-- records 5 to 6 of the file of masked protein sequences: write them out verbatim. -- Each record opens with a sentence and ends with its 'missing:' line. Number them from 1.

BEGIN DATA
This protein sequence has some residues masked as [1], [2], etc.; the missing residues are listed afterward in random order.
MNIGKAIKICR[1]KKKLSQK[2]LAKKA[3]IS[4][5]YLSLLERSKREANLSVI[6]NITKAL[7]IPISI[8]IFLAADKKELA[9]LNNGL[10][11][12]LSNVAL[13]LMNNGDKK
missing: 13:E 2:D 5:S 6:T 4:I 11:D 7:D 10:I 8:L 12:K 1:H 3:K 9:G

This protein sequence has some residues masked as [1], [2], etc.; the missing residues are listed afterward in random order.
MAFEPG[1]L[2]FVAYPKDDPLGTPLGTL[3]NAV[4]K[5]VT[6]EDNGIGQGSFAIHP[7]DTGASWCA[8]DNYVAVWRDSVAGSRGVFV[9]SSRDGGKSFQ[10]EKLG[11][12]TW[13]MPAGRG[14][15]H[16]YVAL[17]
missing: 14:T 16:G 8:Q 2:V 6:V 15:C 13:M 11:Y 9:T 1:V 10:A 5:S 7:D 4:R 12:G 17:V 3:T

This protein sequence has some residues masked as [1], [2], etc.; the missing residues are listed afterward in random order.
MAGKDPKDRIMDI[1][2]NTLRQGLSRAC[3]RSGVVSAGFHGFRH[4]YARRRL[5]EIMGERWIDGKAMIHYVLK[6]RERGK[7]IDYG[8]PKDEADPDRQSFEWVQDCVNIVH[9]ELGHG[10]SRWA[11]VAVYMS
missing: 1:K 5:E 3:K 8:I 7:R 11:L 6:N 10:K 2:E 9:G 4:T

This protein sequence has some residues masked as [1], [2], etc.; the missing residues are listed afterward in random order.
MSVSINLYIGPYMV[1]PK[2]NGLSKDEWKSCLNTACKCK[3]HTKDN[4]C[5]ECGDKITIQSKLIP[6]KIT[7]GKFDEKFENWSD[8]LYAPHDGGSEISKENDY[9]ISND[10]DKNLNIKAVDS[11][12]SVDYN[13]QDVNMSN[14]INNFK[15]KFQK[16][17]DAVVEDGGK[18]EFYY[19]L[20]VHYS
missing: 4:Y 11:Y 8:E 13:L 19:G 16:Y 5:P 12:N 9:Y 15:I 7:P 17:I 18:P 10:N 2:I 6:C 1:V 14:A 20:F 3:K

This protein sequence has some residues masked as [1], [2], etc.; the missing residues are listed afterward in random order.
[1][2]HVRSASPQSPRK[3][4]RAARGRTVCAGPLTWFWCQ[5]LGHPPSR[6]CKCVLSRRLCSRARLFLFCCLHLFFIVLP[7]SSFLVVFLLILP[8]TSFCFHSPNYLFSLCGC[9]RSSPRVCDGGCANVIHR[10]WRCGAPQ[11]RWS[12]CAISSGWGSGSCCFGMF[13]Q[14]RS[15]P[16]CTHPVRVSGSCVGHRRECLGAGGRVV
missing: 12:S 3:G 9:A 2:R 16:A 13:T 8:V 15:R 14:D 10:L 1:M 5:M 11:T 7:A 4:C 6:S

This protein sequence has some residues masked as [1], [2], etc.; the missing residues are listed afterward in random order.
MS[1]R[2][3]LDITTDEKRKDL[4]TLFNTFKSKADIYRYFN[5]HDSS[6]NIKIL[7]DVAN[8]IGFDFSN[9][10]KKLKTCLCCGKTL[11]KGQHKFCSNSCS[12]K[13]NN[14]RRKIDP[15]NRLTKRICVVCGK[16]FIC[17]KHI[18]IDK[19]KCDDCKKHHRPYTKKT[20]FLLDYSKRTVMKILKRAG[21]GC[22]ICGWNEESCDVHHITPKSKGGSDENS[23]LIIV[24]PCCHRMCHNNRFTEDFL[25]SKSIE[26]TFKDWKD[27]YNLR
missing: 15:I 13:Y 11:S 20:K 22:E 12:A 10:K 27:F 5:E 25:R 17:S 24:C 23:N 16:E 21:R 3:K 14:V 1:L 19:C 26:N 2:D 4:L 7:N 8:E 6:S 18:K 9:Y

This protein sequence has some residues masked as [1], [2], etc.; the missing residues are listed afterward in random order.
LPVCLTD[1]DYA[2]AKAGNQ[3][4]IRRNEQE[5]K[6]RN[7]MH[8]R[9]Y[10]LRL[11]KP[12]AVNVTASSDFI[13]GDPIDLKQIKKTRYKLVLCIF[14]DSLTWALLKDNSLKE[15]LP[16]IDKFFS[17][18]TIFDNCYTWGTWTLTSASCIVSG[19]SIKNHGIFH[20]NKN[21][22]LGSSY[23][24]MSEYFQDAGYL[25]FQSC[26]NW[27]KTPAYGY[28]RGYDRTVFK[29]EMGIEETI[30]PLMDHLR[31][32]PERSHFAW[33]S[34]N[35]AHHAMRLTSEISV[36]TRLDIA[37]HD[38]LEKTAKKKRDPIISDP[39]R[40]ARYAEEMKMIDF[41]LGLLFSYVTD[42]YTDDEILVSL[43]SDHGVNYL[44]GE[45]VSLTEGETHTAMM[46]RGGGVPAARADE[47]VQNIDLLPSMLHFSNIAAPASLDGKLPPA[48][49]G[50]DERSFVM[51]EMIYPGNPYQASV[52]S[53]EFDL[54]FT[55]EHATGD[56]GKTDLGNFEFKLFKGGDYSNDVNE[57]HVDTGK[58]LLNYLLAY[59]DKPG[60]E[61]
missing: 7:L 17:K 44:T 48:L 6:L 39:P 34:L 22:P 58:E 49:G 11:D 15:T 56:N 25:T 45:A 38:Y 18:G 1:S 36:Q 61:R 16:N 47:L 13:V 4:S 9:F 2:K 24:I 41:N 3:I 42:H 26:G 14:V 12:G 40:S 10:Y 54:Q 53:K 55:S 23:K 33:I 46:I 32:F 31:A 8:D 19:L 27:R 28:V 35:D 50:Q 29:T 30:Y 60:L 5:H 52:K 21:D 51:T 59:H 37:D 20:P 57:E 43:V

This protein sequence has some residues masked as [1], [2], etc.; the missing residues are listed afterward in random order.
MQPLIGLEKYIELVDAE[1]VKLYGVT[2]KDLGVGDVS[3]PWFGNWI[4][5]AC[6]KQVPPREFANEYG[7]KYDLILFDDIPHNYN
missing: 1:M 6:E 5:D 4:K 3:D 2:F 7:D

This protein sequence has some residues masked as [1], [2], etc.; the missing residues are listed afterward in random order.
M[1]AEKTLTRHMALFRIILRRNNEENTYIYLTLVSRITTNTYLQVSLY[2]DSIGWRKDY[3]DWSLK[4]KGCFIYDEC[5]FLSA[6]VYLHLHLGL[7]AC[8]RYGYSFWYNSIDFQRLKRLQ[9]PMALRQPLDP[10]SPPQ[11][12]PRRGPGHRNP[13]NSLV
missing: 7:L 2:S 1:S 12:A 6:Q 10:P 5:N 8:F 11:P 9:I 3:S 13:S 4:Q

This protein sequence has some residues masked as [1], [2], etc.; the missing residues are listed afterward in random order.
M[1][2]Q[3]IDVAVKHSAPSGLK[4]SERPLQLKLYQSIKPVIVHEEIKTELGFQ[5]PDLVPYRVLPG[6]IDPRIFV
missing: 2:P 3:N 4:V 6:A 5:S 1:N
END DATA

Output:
This protein sequence has some residues masked as [1], [2], etc.; the missing residues are listed afterward in random order.
[1][2]HVRSASPQSPRK[3][4]RAARGRTVCAGPLTWFWCQ[5]LGHPPSR[6]CKCVLSRRLCSRARLFLFCCLHLFFIVLP[7]SSFLVVFLLILP[8]TSFCFHSPNYLFSLCGC[9]RSSPRVCDGGCANVIHR[10]WRCGAPQ[11]RWS[12]CAISSGWGSGSCCFGMF[13]Q[14]RS[15]P[16]CTHPVRVSGSCVGHRRECLGAGGRVV
missing: 12:S 3:G 9:A 2:R 16:A 13:T 8:V 15:R 14:D 10:L 1:M 5:M 11:T 7:A 4:C 6:S

This protein sequence has some residues masked as [1], [2], etc.; the missing residues are listed afterward in random order.
MS[1]R[2][3]LDITTDEKRKDL[4]TLFNTFKSKADIYRYFN[5]HDSS[6]NIKIL[7]DVAN[8]IGFDFSN[9][10]KKLKTCLCCGKTL[11]KGQHKFCSNSCS[12]K[13]NN[14]RRKIDP[15]NRLTKRICVVCGK[16]FIC[17]KHI[18]IDK[19]KCDDCKKHHRPYTKKT[20]FLLDYSKRTVMKILKRAG[21]GC[22]ICGWNEESCDVHHITPKSKGGSDENS[23]LIIV[24]PCCHRMCHNNRFTEDFL[25]SKSIE[26]TFKDWKD[27]YNLR
missing: 15:I 13:Y 11:S 20:K 22:E 12:A 10:K 27:F 5:E 25:R 17:S 24:C 23:N 16:E 21:R 3:K 14:V 1:L 19:C 26:N 2:D 4:L 7:N 8:E 6:S 18:K 9:Y